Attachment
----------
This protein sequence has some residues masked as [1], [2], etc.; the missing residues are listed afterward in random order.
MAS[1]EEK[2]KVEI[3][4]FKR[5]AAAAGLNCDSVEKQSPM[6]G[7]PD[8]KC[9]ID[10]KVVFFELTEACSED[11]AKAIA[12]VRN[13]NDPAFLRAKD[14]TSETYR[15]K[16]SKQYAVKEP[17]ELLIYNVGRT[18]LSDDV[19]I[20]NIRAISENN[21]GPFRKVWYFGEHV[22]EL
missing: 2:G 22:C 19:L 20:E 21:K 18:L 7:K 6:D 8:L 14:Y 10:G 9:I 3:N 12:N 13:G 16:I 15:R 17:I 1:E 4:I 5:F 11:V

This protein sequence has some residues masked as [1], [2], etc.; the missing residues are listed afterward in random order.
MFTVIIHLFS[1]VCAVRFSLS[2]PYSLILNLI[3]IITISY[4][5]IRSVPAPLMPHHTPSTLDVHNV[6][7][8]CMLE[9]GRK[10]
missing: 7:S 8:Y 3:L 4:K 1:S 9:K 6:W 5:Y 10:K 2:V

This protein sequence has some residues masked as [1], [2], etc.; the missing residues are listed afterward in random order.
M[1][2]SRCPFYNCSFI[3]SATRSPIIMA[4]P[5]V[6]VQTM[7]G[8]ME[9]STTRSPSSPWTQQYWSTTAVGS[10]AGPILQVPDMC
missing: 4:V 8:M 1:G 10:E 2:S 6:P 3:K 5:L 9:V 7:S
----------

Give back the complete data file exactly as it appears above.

This protein sequence has some residues masked as [1], [2], etc.; the missing residues are listed afterward in random order.
MAS[1]EEK[2]KVEI[3][4]FKR[5]AAAAGLNCDSVEKQSPM[6]G[7]PD[8]KC[9]ID[10]KVVFFELTEACSED[11]AKAIA[12]VRN[13]NDPAFLRAKD[14]TSETYR[15]K[16]SKQYAVKEP[17]ELLIYNVGRT[18]LSDDV[19]I[20]NIRAISENN[21]GPFRKVWYFGEHV[22]EL
missing: 2:G 22:C 19:L 20:E 21:K 18:L 7:K 6:D 8:L 14:Y 10:G 9:I 3:N 12:N 13:G 16:I 15:R 17:I 1:E 4:I 5:F 11:V

This protein sequence has some residues masked as [1], [2], etc.; the missing residues are listed afterward in random order.
MFTVIIHLFS[1]VCAVRFSLS[2]PYSLILNLI[3]IITISY[4][5]IRSVPAPLMPHHTPSTLDVHNV[6][7][8]CMLE[9]GRK[10]
missing: 7:S 8:Y 3:L 4:K 1:S 9:K 6:W 5:Y 10:K 2:V

This protein sequence has some residues masked as [1], [2], etc.; the missing residues are listed afterward in random order.
M[1][2]SRCPFYNCSFI[3]SATRSPIIMA[4]P[5]V[6]VQTM[7]G[8]ME[9]STTRSPSSPWTQQYWSTTAVGS[10]AGPILQVPDMC
missing: 4:V 8:M 1:G 10:E 2:S 6:P 3:K 5:L 9:V 7:S